Explore some of the ways in which the community of the ranch is depicted in ‘Of Mice and Men’.
The community of the ranch is cleverly portrayed by Steinbeck, and is used as a way of bringing together of a variety of characters in a way that is manageable and memorable for the reader. He portrays the general mindset of the migrant worker in different ways; how they act alone, in various circumstances, and most importantly together. The community of the ranch provides a physical and emotional setting for Steinbeck to explore and show us what he feels about the characters in his story.
The opening description of the bunk house immediately shows the lack of possessions owned by the ranch workers: ‘Over each bunk there was a nailed apple box with the opening forward so that it made two shelves for the personal belongings of the occupant of the bunk.’ This connotes that the ranch workers owned very little more than what they wore, showing their shared sense of poverty and lack of security; as they travel from ranch to ranch so often they never get a chance to settle down and establish a real life and home.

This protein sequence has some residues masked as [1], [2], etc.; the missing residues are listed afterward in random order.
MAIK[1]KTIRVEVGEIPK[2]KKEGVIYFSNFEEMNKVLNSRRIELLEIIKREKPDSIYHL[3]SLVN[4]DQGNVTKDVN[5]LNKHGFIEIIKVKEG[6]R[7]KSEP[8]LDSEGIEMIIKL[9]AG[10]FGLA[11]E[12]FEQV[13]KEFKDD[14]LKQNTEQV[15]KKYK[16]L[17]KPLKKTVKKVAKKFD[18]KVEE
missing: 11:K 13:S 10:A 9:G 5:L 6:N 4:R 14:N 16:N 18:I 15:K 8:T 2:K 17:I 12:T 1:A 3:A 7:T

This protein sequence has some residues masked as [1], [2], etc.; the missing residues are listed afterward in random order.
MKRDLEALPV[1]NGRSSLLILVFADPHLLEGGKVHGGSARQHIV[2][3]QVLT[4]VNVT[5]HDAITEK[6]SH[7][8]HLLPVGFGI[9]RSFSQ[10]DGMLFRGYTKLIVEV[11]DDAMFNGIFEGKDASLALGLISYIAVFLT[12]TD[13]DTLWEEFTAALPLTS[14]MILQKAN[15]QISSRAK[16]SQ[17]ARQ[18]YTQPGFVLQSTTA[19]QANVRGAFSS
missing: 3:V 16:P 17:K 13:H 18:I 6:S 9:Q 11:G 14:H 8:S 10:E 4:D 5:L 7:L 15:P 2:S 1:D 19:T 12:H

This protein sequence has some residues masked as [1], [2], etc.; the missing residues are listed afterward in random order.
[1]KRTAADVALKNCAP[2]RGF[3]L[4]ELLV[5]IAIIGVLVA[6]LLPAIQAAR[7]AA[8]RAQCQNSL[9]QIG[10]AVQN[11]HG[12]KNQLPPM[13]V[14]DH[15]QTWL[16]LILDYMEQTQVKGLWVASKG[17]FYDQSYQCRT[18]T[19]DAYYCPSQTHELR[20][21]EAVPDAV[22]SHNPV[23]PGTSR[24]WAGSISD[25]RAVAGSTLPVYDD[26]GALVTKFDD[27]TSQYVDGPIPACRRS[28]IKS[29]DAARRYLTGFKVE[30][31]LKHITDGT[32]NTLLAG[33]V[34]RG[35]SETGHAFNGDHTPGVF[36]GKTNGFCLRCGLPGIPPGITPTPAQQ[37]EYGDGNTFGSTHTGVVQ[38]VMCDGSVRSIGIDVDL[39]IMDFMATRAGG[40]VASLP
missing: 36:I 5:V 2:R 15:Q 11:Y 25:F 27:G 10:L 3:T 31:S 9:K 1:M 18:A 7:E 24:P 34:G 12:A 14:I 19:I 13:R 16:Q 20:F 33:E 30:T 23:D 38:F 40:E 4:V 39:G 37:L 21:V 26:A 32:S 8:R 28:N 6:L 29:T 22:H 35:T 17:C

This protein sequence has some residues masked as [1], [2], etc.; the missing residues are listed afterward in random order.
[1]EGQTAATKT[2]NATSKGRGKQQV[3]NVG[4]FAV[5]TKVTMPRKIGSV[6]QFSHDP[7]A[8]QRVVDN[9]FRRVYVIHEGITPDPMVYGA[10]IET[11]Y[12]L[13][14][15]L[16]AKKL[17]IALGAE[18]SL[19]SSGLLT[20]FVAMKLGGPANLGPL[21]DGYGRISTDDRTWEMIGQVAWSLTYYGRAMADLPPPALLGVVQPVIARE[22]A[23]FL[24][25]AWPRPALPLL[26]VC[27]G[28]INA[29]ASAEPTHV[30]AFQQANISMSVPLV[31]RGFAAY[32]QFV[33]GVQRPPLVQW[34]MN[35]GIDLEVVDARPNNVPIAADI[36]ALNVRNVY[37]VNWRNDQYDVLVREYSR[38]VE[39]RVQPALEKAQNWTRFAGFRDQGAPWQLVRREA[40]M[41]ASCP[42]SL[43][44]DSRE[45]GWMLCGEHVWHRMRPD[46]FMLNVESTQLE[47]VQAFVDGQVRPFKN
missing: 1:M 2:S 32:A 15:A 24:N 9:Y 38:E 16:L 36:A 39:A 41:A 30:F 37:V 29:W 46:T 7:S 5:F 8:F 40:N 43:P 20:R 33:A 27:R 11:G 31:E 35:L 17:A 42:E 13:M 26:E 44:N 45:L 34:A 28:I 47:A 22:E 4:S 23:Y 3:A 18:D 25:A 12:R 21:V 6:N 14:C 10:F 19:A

As the men constantly travel alone, they all feel the need to confide and therefore love the idea of having a friend, companion or even just someone to talk to; as in the novel George explains: ‘I seen the guys that go around on the ranches alone. That ain’t no good. They don’t have no fun. After a long time they get mean.’ This suggests that the ranch workers are all lonely, as they need somebody to be with, otherwise they change and ‘get mean’. Their need for a friend is reinforced as Whit shows his desperation to prove he has a friend when showing Slim his entry into a magazine, and his enjoyment in doing this. ‘Whit closed the magazine impressively’ As there is so little other than work in there lives, and because they have no permanent home the men seem to cling on to any social aspects of life, and in this case Whit is so proud of his friendship...
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